On the day of filming, I took a taxi to her home after work happy to get on with the practical stuff instead of writing the diary. I’d checked the equipment the night before; the camera battery was full and I had a spare mini DV and batteries for the microphone. The room was small but comfortable. I unpacked the equipment. A small part was missing from the tripod. I’d left it on a rental camera at The Phoenix Media Centre. I feared this was an omen for the entire project. It might have a leg to stand on now but it will eventually reveal what is most lacking. Already Folake had troubled me by praising the slightly unfinished quality of the diaries. What did she mean by that? I substituted the tripod for a pile of books and advised Fathema to pause for a moment or so before answering my questions for editing purposes. Despite being a confident teenager, Fathema’s voice was feeble. “I started wearing the veil when I was… It was when I was eleven. It was earlier than I needed to but I wanted to wear it because all my sisters were wearing it and, I felt a little left out really.”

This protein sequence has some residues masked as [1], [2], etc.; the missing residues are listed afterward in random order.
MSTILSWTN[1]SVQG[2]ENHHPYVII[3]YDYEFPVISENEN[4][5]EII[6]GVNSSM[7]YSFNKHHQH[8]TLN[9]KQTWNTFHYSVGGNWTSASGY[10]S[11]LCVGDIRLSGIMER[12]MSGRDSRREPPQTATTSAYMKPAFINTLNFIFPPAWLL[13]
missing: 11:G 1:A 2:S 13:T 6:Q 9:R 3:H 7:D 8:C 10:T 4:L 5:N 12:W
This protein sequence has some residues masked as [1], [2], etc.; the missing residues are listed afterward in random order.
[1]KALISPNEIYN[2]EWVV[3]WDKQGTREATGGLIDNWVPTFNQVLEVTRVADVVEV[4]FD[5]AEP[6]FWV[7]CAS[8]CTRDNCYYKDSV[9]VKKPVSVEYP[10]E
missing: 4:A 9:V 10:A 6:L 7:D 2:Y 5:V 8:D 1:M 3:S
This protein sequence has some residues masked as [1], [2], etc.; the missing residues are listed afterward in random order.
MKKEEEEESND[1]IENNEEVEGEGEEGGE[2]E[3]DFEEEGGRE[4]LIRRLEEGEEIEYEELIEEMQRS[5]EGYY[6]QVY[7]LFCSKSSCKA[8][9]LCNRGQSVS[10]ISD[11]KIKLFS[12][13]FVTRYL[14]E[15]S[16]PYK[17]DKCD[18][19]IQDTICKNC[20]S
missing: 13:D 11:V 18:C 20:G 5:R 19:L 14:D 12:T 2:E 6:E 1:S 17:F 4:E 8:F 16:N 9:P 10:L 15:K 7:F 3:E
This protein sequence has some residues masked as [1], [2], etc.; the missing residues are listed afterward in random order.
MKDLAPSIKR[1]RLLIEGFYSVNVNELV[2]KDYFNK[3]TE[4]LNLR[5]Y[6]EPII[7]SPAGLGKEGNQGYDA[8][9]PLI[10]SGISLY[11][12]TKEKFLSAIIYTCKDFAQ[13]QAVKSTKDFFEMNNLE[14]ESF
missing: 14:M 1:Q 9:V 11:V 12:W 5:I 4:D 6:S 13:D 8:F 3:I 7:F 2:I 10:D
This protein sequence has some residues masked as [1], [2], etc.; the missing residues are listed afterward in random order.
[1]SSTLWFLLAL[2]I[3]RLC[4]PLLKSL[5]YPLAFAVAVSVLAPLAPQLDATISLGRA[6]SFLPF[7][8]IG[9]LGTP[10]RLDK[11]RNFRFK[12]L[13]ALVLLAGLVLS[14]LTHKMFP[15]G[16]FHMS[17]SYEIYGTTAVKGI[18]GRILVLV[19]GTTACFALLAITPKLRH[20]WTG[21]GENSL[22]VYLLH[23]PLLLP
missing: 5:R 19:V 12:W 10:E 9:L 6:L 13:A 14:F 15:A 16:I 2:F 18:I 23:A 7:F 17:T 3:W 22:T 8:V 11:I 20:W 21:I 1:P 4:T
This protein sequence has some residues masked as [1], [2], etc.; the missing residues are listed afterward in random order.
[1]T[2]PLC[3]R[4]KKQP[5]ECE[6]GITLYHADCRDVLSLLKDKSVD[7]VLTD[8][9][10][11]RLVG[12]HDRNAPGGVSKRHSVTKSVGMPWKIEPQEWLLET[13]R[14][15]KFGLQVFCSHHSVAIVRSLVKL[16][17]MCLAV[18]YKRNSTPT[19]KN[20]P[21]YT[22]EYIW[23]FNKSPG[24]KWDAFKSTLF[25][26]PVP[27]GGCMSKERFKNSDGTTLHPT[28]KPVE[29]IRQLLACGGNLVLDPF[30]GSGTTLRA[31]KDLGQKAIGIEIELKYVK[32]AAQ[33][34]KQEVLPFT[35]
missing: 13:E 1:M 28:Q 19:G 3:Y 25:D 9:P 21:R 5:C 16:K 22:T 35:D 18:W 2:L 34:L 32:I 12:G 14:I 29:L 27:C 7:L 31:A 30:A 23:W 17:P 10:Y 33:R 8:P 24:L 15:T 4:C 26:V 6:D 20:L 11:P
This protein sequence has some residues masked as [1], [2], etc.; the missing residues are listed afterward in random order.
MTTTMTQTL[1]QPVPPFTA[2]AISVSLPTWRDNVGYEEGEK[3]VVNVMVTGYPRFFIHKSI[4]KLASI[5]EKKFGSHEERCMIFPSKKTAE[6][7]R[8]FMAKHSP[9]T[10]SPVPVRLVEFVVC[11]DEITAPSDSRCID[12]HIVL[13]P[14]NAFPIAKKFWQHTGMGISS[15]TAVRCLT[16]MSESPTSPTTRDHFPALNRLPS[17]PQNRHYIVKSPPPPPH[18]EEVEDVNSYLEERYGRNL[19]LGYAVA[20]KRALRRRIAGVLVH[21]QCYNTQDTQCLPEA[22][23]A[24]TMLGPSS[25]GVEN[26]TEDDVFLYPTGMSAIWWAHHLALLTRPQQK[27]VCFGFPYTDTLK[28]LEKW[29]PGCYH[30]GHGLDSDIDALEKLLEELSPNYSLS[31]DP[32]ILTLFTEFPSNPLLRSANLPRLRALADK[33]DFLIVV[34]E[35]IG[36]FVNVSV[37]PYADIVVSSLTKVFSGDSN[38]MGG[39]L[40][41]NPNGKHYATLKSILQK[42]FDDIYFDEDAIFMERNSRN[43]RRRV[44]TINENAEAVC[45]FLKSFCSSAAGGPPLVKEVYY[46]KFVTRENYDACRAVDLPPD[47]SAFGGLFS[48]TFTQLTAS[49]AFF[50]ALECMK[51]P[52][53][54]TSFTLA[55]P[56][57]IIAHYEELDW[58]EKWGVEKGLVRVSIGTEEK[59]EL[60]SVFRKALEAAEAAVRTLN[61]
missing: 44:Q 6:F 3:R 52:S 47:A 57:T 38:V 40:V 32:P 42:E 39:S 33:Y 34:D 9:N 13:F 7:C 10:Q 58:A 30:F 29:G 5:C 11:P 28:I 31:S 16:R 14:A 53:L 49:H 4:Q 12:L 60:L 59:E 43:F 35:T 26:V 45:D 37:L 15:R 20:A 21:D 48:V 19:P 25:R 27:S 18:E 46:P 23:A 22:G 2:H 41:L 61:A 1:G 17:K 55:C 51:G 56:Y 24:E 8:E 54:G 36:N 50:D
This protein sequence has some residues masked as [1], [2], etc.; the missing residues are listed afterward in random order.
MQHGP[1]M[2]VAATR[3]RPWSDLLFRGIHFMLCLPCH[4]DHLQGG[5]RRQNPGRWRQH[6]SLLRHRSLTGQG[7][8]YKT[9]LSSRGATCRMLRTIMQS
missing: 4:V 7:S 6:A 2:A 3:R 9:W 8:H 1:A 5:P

Afterwards, she asked to watch the interview, all 13 minutes. She seemed satisfied with the content while I worried about the sound. “What about filming you covering up? Have you thought about it?” She had indeed and her answer was NO. Her refusal to participate any more in the project was a huge disappointment because in my mind, the film had always been a follow-up to the interview featuring the same woman.